# Weak decay of nucleus

1. May 24, 2016

### Poirot

1. The problem statement, all variables and given/known data
An example of a weak decay of a nucleus is (Z, A) → (Z +1, A) + τ- + ντ-bar where (Z,A) represents a nucleus with Z protons and A−Z neutrons.

(d) Suppose the gauge boson in the above process is produced at rest. Assuming the neutrino is massless, what must the 3-momenta of the τ- and neutrino be? [5 Marks]
(e) Now suppose that the neutrino is not massless. Express the mass of the gauge boson in terms of the lepton and neutrino masses and their 3-momenta. [3 Marks]
(f) Consider the case where the nucleus (Z,A) is at rest and the nucleus (Z +1,A) recoils with energy E along the X direction. The τ is observed to be moving along the Y direction (i.e. at right-angles to the nucleus’s recoil). What will the component of the 3-momenta of the neutrino be along the axis of the nucleus’s recoil? You should express your result in terms of E,Z,A,Mp and Mn. [7 Marks]
2. Relevant equations
E before= E after
3-momenta before= 3-momenta after
4-momentum before= 4 momentum after

3. The attempt at a solution
(d) Isolating the W_ bit of the process: W-= τ- + ντ-bar
so (MW-, 0) = (Eτ_, Pτ_) + (Eντ, Pντ)
And from 3-momentum conservation, the momenta of the neutrino and taon must be equal and opposite.
(My first issue is that i'm not sure that I can just isolate this part of the interaction, I just made an assumption from the Feynman diagram I drew). I also don't understand the significance of the neutrino being massless other than the |kτ| = Eν(bar)τ ?

(e) Applying 4-momentum conservation: MW2 = (Eτ + Eν(bar)τ)2 - (K τ + K ν(bar)τ)2
But I can't seem to work this through to gain an answer in terms of lepton neutrino masses and their 3-momentum.

(f) I'm not sure how to even approach this part, I cant figure out whether I need to write the 4 momenta's using A-Z etc. Any kind of hint or guidance would be great so I can have a good stab.

Thanks in advance for any help, it's greatly appreciated!

2. May 24, 2016

### Staff: Mentor

The problem statement is a collection of nonsense. Not your fault, but whoever wrote that problem should learn some particle physics.
That would work if a nuclear decay could produce a real W boson. It cannot. Having (MW,0) would violate energy/momentum conservation. Do (a) to (c) explicitely ask you to assume the nuclear decay could work like that? otherwise, I would use a lower energy.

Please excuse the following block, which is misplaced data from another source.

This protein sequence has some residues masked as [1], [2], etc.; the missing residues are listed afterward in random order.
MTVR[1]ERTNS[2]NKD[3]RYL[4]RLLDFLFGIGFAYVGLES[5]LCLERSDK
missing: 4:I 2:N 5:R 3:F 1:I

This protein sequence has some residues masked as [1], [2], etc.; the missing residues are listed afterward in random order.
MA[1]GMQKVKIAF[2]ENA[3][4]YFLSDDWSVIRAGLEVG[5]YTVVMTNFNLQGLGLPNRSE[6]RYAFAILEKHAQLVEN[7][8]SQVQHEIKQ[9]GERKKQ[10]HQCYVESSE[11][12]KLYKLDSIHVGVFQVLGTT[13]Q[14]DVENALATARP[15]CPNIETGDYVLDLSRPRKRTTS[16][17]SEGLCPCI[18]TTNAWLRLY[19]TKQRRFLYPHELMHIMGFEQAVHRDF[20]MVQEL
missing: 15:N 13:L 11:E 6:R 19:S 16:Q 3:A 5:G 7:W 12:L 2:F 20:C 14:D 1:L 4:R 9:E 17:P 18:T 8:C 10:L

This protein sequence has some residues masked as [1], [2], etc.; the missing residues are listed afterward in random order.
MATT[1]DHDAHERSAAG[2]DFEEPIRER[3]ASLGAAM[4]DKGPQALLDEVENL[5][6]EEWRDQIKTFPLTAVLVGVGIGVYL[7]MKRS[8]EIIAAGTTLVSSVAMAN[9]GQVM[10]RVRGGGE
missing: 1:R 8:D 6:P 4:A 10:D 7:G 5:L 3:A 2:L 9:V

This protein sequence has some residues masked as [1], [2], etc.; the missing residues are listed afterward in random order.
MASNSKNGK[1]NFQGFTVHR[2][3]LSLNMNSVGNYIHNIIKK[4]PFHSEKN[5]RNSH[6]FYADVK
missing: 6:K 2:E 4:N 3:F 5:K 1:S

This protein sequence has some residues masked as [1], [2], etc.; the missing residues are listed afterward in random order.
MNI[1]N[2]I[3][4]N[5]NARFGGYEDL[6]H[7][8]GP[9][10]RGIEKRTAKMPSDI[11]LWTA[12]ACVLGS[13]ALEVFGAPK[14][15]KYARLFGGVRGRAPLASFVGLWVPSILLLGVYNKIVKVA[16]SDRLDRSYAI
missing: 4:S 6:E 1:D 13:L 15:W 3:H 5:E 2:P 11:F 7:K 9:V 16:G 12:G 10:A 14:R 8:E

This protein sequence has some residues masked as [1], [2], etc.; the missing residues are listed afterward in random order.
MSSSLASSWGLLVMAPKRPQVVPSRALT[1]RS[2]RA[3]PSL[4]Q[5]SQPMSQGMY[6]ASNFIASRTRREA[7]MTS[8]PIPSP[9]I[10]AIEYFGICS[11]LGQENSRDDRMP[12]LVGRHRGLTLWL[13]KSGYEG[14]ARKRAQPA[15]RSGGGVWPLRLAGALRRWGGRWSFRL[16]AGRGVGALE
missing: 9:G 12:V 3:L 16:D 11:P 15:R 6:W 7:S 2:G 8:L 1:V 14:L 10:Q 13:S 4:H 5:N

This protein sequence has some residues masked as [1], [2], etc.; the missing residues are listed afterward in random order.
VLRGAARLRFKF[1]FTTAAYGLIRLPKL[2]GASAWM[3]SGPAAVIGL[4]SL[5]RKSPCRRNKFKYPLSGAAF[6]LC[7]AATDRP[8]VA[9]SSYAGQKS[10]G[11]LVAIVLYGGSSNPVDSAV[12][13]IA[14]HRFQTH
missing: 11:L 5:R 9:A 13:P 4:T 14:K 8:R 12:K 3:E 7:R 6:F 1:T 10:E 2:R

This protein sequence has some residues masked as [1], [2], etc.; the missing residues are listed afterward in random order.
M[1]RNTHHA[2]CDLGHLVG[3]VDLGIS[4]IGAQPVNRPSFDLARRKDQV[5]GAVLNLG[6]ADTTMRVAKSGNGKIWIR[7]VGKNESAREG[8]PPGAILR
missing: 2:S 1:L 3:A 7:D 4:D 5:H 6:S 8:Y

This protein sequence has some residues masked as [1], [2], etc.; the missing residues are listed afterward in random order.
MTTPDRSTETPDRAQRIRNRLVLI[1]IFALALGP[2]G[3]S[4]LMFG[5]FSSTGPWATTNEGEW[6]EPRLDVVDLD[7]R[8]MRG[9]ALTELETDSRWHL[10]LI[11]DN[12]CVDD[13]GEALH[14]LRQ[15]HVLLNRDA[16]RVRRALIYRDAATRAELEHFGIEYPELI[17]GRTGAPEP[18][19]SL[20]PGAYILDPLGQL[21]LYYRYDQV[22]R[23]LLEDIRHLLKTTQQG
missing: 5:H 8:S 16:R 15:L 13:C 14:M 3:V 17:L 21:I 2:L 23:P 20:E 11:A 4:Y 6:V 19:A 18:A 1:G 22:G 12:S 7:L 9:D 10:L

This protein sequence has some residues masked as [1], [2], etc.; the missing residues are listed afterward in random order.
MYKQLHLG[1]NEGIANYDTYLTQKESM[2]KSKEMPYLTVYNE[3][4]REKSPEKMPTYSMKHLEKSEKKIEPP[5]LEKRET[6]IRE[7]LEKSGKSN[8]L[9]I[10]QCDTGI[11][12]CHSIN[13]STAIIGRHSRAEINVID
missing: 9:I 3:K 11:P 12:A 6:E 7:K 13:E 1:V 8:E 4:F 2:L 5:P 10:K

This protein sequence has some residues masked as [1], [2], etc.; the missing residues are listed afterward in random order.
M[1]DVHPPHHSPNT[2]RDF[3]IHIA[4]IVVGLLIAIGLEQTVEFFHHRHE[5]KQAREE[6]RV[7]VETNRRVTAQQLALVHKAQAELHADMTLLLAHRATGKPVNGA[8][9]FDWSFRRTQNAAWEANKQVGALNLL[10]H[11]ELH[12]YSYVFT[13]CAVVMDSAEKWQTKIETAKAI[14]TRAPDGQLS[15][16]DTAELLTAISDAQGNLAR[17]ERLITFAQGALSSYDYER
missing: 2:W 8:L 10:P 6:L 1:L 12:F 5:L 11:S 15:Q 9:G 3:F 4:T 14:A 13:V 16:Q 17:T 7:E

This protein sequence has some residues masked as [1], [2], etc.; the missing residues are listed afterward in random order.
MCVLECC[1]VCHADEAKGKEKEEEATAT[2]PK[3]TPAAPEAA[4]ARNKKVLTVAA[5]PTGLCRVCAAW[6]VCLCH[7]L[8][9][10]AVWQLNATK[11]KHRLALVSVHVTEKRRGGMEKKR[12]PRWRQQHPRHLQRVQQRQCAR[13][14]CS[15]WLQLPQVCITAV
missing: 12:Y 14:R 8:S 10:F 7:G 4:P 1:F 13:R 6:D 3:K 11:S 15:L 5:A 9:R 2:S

Right.
That is exactly the significance. It allows to calculate the involved energies and momenta (up to the unknown direction).
You know how the energy depends on 3-momentum and mass.
You'll need the 4-momenta of the nucleus before and afterwards, yes. And also the momenta of the other two particles in the final state.

3. May 24, 2016

### Poirot

Thank you for you response, I will have a proper go at this in the morning but it's quite late now and I'm burnt out. But incase it helps, the rest of the question was:
(a) Write this process in terms of protons p and neutrons n. You can ignore any particles which don’t directly take part in the reaction. [1 Mark]
(b) Write this process in terms of quarks u and d. [2 Marks]
(c) Write this process in terms of the weak interaction’s gauge bosons (labelling the gauge boson involved). [2 Marks]

These were relatively simple and probably where some of my confusion lay due to their leading nature.

What did you mean by 'use a lower energy' for the W-?

Thanks again, I'll crack on in the morning, I really appreciate your help! Sadly the whole module experience can be summed up by this disjointed question.

4. May 24, 2016

### Staff: Mentor

There is no nuclear decay that would release 80 GeV. Decay energies are of the order of MeV, 4-5 orders of magnitude lower.

5. May 25, 2016

### Poirot

Does this mean I need to do anything with the calculation or is it just an unphysical example?
For (e): Using the 4-momentum conservation, I expanded out the brackets and as the momentum of the taon and neutrino are equal and opposite the angle between them must be 180 degrees, so the cosine from the dot product will be -1. This led to an answer of M2W- = M2τ + M2ντ - 2(√(M2τ + P2τ) √(M2ντ + P2ντ) + PτPντ) Which has all the components asked for but it's not particularly pretty.

For (f): I wrote out the 4-momentum conservation: (ZMp + (A-Z)Mn, 0) = (E, Pp) + (Eτ, ) + (Eν, )
and I tried both 3 momentum conservation and energy conservation separately and 4 momentum conservation and using invariant mass^2. And with the fact that Pp⋅Pτ = 0 as perpendicular this clear a few things up but I couldn't get a nice answer. Am I doing something wrong?

6. May 25, 2016

### Staff: Mentor

That depends on the interpretation of the problem. You can ignore every physical reality, but is that the right approach for a physics question?

For (e), you can simplify it a bit more, but not much.

For (f), don't forget the binding energy. Using 4 momenta is easier than energy and momentum separately, but in the end you have three equations and three unknowns to solve for. You can neglect the neutrino mass again here.

7. May 25, 2016

### Poirot

I don't understand what to do as this was a set exam question in past paper I'm working through.

For (e) I think I can see how to simplify it, can i pull out a factor of P2 out of the square root as the 3-momenta are equal and opposite and then clean it up a little bit.

for (f) I'm not sure how to factor the binding energy into any equation. And ok I'll retry this with 4-momentum again neglecting the neutrino mass.

8. May 25, 2016

### Staff: Mentor

That's what I was thinking about.
If there would be no binding energy, the process would just be the decay of a free neutron.

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